MAC Cosmetics cut ties with social media influencer Alqattan
MAC Cosmetics – one of the world’s largest cosmetics brands has broken it’s silence. In a wednesday statements said that the company “does not currently have any partnerships with the Kuwaiti influencer Sondos Alqattan and will no longer be working with her on any brand activities.”
The statement added that the company works “to align ourselves with partners that shore core values and in no way tolerate excluding anyone.”
Recent Instagram posts on the page of MAC Middle East were filled with dozens of calls urging the company to condemn Alqattan.
On Wednesday, one user urged the company to cut ties with Alqattan, whom she described as a “despicable advocate for modern day slavery and the violation of human rights.”
Similarly, Anastasia Beverly Hills, a US-headquartered cosmetics brand, announced that it was “deeply disappointed” with Alqattan’s remarks.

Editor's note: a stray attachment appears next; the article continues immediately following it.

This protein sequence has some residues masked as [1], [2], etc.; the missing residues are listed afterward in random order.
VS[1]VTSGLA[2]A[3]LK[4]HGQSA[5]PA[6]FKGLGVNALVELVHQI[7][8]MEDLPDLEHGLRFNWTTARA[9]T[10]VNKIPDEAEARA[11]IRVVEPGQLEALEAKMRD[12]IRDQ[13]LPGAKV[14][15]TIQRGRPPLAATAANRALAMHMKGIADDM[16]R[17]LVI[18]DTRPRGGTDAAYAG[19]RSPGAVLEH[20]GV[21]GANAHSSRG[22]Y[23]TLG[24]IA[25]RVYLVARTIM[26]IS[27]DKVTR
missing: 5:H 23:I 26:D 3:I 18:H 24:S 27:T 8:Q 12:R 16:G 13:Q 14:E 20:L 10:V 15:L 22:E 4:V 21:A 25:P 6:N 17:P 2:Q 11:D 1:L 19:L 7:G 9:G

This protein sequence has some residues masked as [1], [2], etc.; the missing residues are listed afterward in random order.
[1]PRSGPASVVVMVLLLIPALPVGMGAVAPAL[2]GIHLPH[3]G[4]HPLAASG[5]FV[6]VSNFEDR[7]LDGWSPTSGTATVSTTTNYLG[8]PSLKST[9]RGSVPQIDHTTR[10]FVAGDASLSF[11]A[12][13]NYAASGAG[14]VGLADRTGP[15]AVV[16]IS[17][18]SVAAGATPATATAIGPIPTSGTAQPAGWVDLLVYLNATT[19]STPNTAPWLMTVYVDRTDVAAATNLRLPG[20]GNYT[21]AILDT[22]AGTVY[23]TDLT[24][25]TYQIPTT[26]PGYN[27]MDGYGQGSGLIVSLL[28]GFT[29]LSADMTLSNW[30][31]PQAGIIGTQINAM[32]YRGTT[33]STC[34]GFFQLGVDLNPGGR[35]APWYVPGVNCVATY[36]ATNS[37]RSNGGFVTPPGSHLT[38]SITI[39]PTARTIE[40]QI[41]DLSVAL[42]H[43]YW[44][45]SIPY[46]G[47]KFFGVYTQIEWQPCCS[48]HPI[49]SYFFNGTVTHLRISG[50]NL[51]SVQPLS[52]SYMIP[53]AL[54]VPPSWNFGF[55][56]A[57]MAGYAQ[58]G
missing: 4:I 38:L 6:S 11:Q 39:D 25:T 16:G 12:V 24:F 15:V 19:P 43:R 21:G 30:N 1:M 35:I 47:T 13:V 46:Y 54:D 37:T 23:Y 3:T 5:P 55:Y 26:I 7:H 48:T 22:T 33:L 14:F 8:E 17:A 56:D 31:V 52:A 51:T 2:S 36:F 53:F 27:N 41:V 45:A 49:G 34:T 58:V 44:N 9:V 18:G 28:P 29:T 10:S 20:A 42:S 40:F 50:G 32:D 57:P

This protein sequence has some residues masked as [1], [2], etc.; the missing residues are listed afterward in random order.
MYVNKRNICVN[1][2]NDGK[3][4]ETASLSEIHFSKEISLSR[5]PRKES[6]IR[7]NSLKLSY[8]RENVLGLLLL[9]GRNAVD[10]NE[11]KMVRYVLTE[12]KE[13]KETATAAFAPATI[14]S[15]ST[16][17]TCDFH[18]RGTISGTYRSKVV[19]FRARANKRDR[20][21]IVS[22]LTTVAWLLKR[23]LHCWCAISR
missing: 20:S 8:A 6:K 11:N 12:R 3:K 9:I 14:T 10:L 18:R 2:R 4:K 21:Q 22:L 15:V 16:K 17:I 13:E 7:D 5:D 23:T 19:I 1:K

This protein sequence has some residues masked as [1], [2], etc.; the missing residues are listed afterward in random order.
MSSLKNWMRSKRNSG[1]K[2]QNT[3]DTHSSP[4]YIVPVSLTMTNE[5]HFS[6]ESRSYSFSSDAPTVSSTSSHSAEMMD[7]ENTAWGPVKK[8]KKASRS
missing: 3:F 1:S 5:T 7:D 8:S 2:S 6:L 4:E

“These comments complete [sic] contradict the core values of Anastasia Beverly Hills and we have not and never will condone any hateful, discriminatory views,” the company said in an Instagram post.
“Sondos is not affiliated, employed or collaborating with ABH. As a result of her statements, ABH has unfollowed Sondos and removed her from our PR list,” the statement added.
With their announcements, MAC and ABH become the latest in a string of companies that have distanced themselves from Alqattan, alongside companies such as Max Factor Arabia, French perfume brand M. Micallef, the UK-based Chelsea Boutique, as well as cosmetics brands Shiseido and Etude House.
Alqattan, who has 2.3 million followers on the social media network, criticised recently introduced laws giving Filipino workers a day off per week and banning employers from holding their passports.
Earlier this year, Kuwait and the Philippines signed a memorandum of agreement, ensuring that Filipino workers, often employed as maids or housekeepers, would be given greater protections.
This agreement effectively banned the practice of an employer holding their maid’s passport, whilst requiring that workers be provided food, clothing, health insurance, and one day off each week.
Alqattan has refused to apologise or back down from her comments, and has instead hit back at critics by saying that the “foreign media campaign” against her is an attack on Islam, the Hijab and Kuwait. (Source)
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